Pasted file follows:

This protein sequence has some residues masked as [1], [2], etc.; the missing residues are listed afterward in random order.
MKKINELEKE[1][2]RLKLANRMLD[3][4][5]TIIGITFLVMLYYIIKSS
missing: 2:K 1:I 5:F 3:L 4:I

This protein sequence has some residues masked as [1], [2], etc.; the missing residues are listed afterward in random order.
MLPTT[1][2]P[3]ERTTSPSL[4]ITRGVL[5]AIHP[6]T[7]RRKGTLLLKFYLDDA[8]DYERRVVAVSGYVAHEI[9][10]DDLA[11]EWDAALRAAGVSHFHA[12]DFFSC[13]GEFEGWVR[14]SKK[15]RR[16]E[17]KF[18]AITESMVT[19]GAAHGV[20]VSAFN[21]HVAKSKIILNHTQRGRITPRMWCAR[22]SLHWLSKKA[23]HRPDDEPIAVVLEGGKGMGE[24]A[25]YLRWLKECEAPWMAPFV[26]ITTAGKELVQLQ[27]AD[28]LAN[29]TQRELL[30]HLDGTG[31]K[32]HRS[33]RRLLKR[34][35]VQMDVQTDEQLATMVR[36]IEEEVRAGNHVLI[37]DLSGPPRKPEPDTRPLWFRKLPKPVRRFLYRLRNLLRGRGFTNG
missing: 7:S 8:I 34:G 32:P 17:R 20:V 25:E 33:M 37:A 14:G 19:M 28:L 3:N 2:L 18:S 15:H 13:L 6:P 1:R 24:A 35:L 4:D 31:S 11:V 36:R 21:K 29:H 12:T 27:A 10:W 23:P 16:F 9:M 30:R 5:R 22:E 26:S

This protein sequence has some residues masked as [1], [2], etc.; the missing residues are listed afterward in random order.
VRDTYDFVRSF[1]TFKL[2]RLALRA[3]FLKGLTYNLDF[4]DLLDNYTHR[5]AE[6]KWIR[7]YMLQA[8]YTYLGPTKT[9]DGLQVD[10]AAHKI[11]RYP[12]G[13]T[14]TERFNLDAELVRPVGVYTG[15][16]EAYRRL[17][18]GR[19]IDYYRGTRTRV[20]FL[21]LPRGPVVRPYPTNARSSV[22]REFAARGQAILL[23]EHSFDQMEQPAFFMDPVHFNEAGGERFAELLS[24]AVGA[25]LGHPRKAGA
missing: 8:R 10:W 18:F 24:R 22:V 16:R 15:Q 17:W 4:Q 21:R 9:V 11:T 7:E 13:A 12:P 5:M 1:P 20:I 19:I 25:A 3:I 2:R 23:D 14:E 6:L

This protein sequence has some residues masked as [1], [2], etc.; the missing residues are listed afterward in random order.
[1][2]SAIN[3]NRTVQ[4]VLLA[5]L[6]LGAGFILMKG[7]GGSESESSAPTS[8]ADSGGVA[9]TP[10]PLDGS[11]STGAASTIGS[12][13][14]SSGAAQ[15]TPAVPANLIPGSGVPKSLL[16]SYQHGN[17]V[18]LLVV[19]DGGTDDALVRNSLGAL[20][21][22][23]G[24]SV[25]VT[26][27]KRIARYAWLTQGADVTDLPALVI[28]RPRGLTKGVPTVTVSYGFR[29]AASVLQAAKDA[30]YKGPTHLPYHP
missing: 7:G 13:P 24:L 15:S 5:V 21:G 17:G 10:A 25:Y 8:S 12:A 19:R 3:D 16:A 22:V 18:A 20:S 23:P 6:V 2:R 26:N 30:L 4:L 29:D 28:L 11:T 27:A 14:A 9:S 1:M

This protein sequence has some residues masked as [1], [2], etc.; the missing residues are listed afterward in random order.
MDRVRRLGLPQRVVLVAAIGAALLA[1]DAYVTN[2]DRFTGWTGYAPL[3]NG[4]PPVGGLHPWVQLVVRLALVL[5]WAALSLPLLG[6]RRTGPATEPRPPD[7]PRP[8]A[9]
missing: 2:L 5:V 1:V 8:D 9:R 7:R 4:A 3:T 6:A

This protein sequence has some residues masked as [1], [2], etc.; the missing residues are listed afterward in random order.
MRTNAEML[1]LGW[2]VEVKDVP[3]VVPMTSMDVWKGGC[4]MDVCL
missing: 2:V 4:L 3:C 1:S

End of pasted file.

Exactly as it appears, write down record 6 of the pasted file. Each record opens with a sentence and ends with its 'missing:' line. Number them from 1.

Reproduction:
This protein sequence has some residues masked as [1], [2], etc.; the missing residues are listed afterward in random order.
MRTNAEML[1]LGW[2]VEVKDVP[3]VVPMTSMDVWKGGC[4]MDVCL
missing: 2:V 4:L 3:C 1:S